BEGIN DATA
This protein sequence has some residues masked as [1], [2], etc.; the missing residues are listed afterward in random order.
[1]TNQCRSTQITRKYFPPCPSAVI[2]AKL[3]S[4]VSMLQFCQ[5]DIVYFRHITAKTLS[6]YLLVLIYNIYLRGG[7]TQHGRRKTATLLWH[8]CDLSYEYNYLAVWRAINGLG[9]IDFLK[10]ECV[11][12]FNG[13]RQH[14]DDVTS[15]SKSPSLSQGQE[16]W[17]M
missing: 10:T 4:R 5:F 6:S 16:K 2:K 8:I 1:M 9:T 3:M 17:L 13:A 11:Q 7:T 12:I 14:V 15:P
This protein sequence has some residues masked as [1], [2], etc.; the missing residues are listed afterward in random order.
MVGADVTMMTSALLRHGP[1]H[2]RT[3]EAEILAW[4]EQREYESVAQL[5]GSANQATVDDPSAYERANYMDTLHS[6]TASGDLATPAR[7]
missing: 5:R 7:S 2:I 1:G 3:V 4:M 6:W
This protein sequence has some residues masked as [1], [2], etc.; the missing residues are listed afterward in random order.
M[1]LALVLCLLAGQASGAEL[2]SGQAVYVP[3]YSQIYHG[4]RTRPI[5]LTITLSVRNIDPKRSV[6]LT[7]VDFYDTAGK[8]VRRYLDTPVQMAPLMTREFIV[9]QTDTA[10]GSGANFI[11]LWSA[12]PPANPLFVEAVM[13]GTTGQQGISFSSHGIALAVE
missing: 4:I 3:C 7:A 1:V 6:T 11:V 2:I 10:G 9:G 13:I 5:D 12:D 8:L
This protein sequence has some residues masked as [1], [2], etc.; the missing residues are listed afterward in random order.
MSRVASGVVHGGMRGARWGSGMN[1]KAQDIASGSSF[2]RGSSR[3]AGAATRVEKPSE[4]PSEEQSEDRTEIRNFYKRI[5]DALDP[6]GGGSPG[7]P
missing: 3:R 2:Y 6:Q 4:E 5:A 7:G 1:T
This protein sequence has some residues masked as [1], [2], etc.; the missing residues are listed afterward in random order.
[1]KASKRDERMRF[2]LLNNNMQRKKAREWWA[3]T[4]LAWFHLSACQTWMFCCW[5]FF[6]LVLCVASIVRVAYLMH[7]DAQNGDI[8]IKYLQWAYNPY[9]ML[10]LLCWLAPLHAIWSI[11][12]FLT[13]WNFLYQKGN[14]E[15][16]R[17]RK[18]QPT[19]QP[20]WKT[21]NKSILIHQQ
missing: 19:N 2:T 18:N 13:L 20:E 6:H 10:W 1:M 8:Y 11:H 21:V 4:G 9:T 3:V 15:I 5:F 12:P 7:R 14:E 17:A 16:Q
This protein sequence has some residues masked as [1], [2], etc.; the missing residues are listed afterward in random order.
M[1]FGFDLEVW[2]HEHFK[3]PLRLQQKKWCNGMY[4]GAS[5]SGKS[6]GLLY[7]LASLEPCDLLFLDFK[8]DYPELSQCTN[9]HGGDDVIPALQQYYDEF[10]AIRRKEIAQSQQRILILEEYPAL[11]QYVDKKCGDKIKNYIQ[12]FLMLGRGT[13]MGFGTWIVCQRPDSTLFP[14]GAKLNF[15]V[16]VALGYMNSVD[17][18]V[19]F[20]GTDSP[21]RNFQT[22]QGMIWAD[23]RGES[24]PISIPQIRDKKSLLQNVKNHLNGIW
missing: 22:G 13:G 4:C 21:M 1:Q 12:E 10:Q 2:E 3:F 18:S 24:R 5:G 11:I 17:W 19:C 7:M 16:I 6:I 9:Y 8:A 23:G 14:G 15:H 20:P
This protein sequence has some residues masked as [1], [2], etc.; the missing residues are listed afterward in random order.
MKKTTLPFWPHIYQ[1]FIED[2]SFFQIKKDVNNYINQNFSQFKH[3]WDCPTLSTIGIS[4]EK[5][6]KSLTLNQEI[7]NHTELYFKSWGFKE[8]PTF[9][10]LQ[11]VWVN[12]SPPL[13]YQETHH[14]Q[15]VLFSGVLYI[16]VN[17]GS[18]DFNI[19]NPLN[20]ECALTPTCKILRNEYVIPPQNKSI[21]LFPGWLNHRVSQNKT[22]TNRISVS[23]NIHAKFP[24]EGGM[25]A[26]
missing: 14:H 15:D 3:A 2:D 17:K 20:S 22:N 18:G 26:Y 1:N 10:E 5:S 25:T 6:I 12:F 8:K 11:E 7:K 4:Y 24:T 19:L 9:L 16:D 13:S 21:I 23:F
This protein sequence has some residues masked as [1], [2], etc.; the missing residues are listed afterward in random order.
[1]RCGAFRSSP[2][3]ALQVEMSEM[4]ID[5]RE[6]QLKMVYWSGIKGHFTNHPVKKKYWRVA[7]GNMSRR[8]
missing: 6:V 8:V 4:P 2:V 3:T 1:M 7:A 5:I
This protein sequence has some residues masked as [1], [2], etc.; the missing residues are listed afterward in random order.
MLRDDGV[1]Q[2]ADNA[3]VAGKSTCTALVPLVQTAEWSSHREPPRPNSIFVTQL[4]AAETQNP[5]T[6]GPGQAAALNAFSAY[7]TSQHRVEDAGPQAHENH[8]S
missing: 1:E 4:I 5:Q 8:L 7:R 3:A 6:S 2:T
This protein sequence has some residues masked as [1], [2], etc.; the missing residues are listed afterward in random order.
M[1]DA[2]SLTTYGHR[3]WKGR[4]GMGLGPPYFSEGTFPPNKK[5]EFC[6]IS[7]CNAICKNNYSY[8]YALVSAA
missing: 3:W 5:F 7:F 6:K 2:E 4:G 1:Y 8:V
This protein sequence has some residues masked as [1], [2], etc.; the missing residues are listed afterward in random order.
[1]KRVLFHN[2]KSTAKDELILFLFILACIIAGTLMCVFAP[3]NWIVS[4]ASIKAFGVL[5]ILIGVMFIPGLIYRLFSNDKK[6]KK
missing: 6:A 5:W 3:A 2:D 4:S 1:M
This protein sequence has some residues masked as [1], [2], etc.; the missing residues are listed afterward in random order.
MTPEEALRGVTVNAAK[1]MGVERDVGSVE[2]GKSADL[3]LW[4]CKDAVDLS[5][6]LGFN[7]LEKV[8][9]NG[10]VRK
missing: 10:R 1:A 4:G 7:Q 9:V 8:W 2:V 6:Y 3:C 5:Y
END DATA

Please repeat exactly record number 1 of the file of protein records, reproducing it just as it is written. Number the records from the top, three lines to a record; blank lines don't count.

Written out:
This protein sequence has some residues masked as [1], [2], etc.; the missing residues are listed afterward in random order.
[1]TNQCRSTQITRKYFPPCPSAVI[2]AKL[3]S[4]VSMLQFCQ[5]DIVYFRHITAKTLS[6]YLLVLIYNIYLRGG[7]TQHGRRKTATLLWH[8]CDLSYEYNYLAVWRAINGLG[9]IDFLK[10]ECV[11][12]FNG[13]RQH[14]DDVTS[15]SKSPSLSQGQE[16]W[17]M
missing: 10:T 4:R 5:F 6:S 16:K 2:K 8:I 1:M 9:T 3:M 17:L 13:A 11:Q 7:T 12:I 14:V 15:P